The Other Drone War: Iran and Its Proxies Utilizing UAVs
The technology is a force multiplier and a propaganda win for Iran. Also read: The US Had a Drone Watching the Final Hour of the Benghazi Sacking?
October 12, 2012 - 12:00 am
By 2010 Iran had produced its first native drone, the Karrar. The Iranians claimed the Karrar could fly 600 miles and drop around 500 pounds of bombs. On September 25, Iran revealed the domestically produced medium altitude Shahed-129 UAV. The aircraft appeared to share many outward characteristics with the U.S. Predator drone, but was most likely based on a captured Israeli design. The Iranians reported the Shahed-129 has the ability to fly for 24 hours straight and has a range of 1,250 miles — potentially putting Israel in its range.
Since technologically advanced drones give Western powers a tactical and strategic intelligence advantage, the Iranians have also started their own counter-drone campaign. In 2009, Kata’ib Hezbollah (KH), the Iraqi version of Lebanese Hezbollah and an Iranian proxy, hacked into U.S. drones and watched the UAV’s video feeds. Earlier in 2008, the group organized a plan to assassinate President Obama when he toured Baghdad. The footage KH took of Obama’s convoy appeared to look down from the air, possibly indicating the group had hacked into a U.S. drone.
Lebanese Hezbollah claims they have the ability to tap into Israeli UAV feeds going back to the late 1990s. According to the Hezbollah leaders, their best success in hacking an Israeli UAV came in 1997 during an ambush which became known as the “Shayetet catastrophe.” During the fighting, 11 Israeli naval commandos were killed by Hezbollah. Later in 2010, the IDF confirmed Lebanese Hezbollah had hacked into their drones during the ambush. This subsequently led the IDF to encrypt their UAVs.
Nevertheless, by the fall of 2011 there were still reports that Hezbollah could electronically counter Israeli drones. In one case, UNIFIL had charted an Israeli drone flying near the Hezbollah-controlled southern-Lebanese town of Bint Jbeil, only to have the aircraft disappear from their radar. No wreckage was found and it was reported the Israeli UAV may have been carted away by Hezbollah personnel.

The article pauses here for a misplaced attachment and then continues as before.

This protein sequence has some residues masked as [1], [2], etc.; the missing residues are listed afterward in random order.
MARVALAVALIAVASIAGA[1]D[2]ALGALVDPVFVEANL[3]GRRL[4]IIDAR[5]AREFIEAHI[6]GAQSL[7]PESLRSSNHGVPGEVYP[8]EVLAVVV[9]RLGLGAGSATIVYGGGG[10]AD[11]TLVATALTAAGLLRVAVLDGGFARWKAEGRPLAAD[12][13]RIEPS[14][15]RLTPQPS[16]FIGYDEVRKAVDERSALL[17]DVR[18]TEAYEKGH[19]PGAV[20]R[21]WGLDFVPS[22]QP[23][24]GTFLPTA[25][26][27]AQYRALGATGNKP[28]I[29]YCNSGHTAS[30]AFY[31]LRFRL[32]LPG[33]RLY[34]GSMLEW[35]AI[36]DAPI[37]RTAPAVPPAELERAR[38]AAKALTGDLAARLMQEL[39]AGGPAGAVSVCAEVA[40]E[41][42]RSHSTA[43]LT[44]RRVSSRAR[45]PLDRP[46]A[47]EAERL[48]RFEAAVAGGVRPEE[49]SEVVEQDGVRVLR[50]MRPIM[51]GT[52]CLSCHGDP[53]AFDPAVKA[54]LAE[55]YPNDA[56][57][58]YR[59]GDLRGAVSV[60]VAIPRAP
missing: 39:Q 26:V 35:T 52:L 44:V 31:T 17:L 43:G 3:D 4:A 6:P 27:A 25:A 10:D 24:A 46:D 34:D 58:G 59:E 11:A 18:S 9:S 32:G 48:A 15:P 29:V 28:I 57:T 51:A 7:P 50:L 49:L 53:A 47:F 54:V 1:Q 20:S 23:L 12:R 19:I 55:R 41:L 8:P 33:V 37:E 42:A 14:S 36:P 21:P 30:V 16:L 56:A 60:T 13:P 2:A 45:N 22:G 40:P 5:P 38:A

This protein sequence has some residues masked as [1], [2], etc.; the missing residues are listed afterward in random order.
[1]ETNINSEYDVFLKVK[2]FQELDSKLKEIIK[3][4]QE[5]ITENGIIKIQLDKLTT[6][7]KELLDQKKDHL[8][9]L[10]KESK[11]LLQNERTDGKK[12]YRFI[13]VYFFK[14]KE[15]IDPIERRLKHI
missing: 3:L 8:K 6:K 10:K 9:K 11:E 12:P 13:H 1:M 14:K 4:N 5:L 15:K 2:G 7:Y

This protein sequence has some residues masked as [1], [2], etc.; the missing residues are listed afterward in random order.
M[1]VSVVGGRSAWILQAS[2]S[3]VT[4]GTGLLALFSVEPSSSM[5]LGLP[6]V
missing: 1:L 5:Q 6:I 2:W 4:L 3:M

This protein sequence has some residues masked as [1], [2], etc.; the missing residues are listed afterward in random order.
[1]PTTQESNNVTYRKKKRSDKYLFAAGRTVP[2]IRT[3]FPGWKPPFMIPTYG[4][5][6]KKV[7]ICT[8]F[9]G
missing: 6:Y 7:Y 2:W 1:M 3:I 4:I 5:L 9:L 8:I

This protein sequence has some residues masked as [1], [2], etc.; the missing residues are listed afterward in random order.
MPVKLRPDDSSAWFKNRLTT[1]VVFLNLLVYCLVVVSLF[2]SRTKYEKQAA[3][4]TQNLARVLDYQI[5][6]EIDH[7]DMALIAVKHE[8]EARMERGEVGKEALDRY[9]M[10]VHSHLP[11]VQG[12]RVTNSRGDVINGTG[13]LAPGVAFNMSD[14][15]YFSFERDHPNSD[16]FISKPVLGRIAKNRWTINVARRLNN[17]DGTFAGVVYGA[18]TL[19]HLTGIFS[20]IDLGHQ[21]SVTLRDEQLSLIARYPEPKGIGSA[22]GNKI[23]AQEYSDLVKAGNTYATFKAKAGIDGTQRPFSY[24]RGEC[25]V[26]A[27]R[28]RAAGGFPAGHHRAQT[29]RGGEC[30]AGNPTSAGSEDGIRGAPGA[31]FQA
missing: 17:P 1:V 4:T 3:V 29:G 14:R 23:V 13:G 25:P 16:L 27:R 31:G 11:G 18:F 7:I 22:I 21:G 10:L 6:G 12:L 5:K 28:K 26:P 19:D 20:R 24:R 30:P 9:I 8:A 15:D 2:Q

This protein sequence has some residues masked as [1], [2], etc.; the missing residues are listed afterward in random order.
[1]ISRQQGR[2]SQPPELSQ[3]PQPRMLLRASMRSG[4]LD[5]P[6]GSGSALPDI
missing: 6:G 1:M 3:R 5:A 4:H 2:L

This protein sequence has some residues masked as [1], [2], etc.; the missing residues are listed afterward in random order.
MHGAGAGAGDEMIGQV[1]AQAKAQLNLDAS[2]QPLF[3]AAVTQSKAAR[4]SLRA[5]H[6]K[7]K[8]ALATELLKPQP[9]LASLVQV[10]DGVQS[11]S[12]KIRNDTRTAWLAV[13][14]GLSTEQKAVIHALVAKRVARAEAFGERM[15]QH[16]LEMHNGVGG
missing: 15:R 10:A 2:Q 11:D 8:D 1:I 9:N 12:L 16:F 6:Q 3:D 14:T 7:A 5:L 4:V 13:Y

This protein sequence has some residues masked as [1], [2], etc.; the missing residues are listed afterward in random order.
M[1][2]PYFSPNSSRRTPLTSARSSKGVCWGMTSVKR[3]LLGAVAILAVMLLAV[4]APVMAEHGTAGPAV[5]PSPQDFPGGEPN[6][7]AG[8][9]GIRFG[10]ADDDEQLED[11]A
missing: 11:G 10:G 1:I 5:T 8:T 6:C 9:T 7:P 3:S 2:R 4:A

During another drone-related incident, a top-secret and stealthy RQ-170 Sentinel UAV was brought down over Iran. The Iranian government stated it had forced the American drone to the ground via hacking its GPS-based control systems. The U.S. military rejected Iran’s claims as “ridiculous,” stating the ground-based pilots simply lost control of the plane. According to The Daily Beast, it is possible Tehran could have used the captured drone to hack into other American UAV systems. The Sentinel is still in the hands of the Iranians.
It appears likely that Iranian forces and their allies will continue to use drones as examples of their own technological prowess vis a vis the West. Thus far, they have served Tehran’s propaganda purposes and act as cheap force multipliers to keep technologically advanced states on edge. Just as Lebanese Hezbollah utilized asymmetric tactics against the sophisticated IDF, a low-cost drone loaded with 30 kilograms of explosives acts in the same way. The reaction to a penetration by an Iranian drone also serves a strategic interest by forcing Tehran’s foes to spend more money on defenses.
Since unmanned aircraft serve as a mainstay for Western militaries, Iran’s efforts to counter the advanced Western UAV technology will also continue. Iran’s ability or alleged ability to hack into and to bring down American and Israeli UAVs also assists in their struggle to brand themselves as just as technologically proficient as any Western power.
It remains clear that Iran’s drone tactics will be a continuing presence in the Middle East and will continue to be a medium used to spark crises.